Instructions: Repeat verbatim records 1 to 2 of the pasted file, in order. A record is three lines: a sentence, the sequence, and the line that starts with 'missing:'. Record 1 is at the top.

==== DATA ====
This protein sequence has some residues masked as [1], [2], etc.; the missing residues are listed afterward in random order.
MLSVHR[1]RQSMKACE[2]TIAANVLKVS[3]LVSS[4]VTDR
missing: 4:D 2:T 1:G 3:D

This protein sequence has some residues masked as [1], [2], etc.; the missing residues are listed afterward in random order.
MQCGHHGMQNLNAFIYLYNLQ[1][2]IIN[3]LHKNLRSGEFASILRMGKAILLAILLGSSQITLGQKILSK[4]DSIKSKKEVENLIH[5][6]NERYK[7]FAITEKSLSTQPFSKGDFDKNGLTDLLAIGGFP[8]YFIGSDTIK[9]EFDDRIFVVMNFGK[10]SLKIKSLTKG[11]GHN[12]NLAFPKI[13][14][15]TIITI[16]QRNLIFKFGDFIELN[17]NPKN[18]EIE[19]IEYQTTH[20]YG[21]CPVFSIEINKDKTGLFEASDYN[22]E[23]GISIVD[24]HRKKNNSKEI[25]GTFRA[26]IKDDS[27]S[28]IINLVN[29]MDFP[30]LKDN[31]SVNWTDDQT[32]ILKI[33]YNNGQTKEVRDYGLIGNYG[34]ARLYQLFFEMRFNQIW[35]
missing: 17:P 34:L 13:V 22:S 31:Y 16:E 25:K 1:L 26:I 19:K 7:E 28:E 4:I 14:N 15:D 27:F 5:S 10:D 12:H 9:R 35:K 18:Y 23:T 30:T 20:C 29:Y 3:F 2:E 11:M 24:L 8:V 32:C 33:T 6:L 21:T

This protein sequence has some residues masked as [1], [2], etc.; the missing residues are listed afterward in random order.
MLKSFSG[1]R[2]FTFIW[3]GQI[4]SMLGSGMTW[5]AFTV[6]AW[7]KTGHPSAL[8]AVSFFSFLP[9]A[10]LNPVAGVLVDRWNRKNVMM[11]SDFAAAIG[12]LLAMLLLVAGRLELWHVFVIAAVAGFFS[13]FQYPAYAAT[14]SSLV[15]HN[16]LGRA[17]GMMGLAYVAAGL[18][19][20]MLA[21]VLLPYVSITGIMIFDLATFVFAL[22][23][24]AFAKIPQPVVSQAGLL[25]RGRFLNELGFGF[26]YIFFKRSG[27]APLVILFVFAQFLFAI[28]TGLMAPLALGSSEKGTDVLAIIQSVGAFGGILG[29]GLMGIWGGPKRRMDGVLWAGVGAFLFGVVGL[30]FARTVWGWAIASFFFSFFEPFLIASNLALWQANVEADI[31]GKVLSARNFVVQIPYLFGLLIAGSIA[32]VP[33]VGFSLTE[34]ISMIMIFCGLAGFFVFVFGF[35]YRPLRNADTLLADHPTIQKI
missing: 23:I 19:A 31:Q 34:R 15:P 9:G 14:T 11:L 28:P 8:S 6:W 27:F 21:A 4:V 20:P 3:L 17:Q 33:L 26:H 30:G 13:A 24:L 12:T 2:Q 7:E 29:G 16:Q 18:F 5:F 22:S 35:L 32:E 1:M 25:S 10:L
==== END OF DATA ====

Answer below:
This protein sequence has some residues masked as [1], [2], etc.; the missing residues are listed afterward in random order.
MLSVHR[1]RQSMKACE[2]TIAANVLKVS[3]LVSS[4]VTDR
missing: 4:D 2:T 1:G 3:D

This protein sequence has some residues masked as [1], [2], etc.; the missing residues are listed afterward in random order.
MQCGHHGMQNLNAFIYLYNLQ[1][2]IIN[3]LHKNLRSGEFASILRMGKAILLAILLGSSQITLGQKILSK[4]DSIKSKKEVENLIH[5][6]NERYK[7]FAITEKSLSTQPFSKGDFDKNGLTDLLAIGGFP[8]YFIGSDTIK[9]EFDDRIFVVMNFGK[10]SLKIKSLTKG[11]GHN[12]NLAFPKI[13][14][15]TIITI[16]QRNLIFKFGDFIELN[17]NPKN[18]EIE[19]IEYQTTH[20]YG[21]CPVFSIEINKDKTGLFEASDYN[22]E[23]GISIVD[24]HRKKNNSKEI[25]GTFRA[26]IKDDS[27]S[28]IINLVN[29]MDFP[30]LKDN[31]SVNWTDDQT[32]ILKI[33]YNNGQTKEVRDYGLIGNYG[34]ARLYQLFFEMRFNQIW[35]
missing: 17:P 34:L 13:V 22:S 31:Y 16:E 25:K 1:L 26:I 19:K 7:E 28:E 4:I 14:N 15:D 27:F 5:S 10:D 12:H 9:R 35:K 18:Y 23:T 30:T 20:C 29:Y 3:F 2:E 11:M 24:L 8:V 32:C 33:T 6:L 21:T